June 3, 2016–An updated report released today by the National Public Safety Telecommunications Council (NPSTC) on the impact of a congressional mandate that requires the FCC to reallocate the T-band by 2021 says that “little has changed” since a report prepared more than three years ago estimated the cost of relocating public safety T-band operations to other frequencies would total more than $5.9 billion (TRDaily, March 15, 2013).
The earlier report said Congress should reconsider its T-band reallocation mandate, which was included in the Middle Class Tax Relief and Job Creation Act of 2012, which also established the First Responder Network Authority (FirstNet).
“The NPSTC T-Band Report, issued March 15, 2013, detailed the lack of alternative spectrum and significant cost impact public safety entities on T-Band would face as a result of the provisions in Section 6103 of Public Law 112-96. As shown in this T-Band Update Report, little has changed over the last 3 years,” the report released today concluded. “Public safety’s strong demand for T-Band spectrum is virtually unchanged, as indicated by analysis of FCC T-Band licensing records. On the spectrum supply side, the Commission has made an additional 24 narrowband channels available in the 700 MHz band. However, the resulting 700 MHz narrowband channels available to licensees for potential T-Band relocation still pales in comparison to the channels to be re-accommodated in at least the top five T-Band areas.”
The report continued, “Although there has been significant progress in the development of mission critical voice standards for LTE broadband technology, much work remains to provide a viable broadband mission critical voice-over-LTE solution with sufficient coverage and reliability.” The report added that “many unanswered questions remain, and it is premature for public safety to plan to abandon battle-tested T-Band voice systems.
“Finally, even if public safety was to vacate the T-Band, it is unclear what public interest benefit would be gained by reallocating the T-Band spectrum for commercial use,” the report argued. “The T-Band also supports critical industrial and business systems on T-Band channels outside the public safety spectrum, not addressed in Section 6103 of Public Law 112-96.”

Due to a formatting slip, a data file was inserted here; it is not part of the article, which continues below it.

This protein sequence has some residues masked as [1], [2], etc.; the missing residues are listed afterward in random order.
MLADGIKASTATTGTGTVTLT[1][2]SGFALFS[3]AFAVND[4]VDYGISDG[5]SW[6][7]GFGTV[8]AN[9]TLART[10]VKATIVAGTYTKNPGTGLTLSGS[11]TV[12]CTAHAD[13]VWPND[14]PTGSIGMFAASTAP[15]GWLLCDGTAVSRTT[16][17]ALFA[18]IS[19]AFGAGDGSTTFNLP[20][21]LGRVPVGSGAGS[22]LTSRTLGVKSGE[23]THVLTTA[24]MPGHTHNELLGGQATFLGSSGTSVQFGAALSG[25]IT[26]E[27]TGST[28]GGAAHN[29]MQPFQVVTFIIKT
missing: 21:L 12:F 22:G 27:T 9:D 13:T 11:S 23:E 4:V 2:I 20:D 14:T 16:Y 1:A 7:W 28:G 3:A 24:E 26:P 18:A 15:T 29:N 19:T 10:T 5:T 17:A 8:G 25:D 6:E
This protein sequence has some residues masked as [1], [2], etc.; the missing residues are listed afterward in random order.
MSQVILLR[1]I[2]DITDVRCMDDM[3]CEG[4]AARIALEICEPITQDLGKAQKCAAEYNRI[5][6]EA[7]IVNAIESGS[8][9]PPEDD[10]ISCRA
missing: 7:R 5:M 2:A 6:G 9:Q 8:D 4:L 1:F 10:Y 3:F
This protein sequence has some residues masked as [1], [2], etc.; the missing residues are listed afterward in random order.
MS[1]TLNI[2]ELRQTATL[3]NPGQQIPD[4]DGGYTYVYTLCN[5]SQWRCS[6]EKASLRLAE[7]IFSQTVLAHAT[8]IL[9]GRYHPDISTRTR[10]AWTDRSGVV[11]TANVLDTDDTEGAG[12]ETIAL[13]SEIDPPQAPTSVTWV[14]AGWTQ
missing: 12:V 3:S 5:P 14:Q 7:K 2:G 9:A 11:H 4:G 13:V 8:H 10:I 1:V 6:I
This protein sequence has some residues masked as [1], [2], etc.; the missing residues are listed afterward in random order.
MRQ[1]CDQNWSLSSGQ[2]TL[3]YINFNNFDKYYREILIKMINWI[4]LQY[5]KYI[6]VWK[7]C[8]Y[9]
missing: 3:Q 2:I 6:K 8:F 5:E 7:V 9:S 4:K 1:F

“While most of Public Law 112-96 is positive for public safety, Section 6103 of that law which requires auction of the T-Band spectrum will impose a negative impact on public safety communications and interoperability,” the report stressed. “In turn, this also could negatively impact the operations of public safety agencies that provide emergency response to a population of more than 90 million people in the 11 T-band areas.”
The report “also provides additional detail on the 325 full power and Class A television stations on TV channels 14-20, i.e., the 470-512 MHz T-Band spectrum. The presence of these stations could seriously impair use of the T-Band spectrum for nationwide commercial wireless operations even if public safety systems were cleared from the band. The update study confirms the conclusions from the original NPSTC T-Band Report remain valid.”
FCC licensing records show that public safety T-band spectrum is still in high demand, according to the report.
“Analysis of FCC licensing records shows only 6 out of a total of 925 licensees, i.e., fewer than 1%, cancelled a T-Band license,” it said. “License expirations are higher with 68 of 925, i.e., 7.4% of licensees allowed a T-Band license to expire without renewal. However, that needs to be placed into context. Thirteen of those 68 licensees have pending applications for replacement authorizations. That indicates these expirations without renewal could have been accidental rather than intentional. Furthermore, a number of the licensees with expired licenses also already have other T-Band licenses. Therefore, they cannot be counted as no longer relying on the T-Band spectrum. In addition, the FCC has issued a few Special Temporary Authorities (STAs) to cover continued T-Band operations pending any issuance of replacement licenses.” – Paul Kirby, firstname.lastname@example.org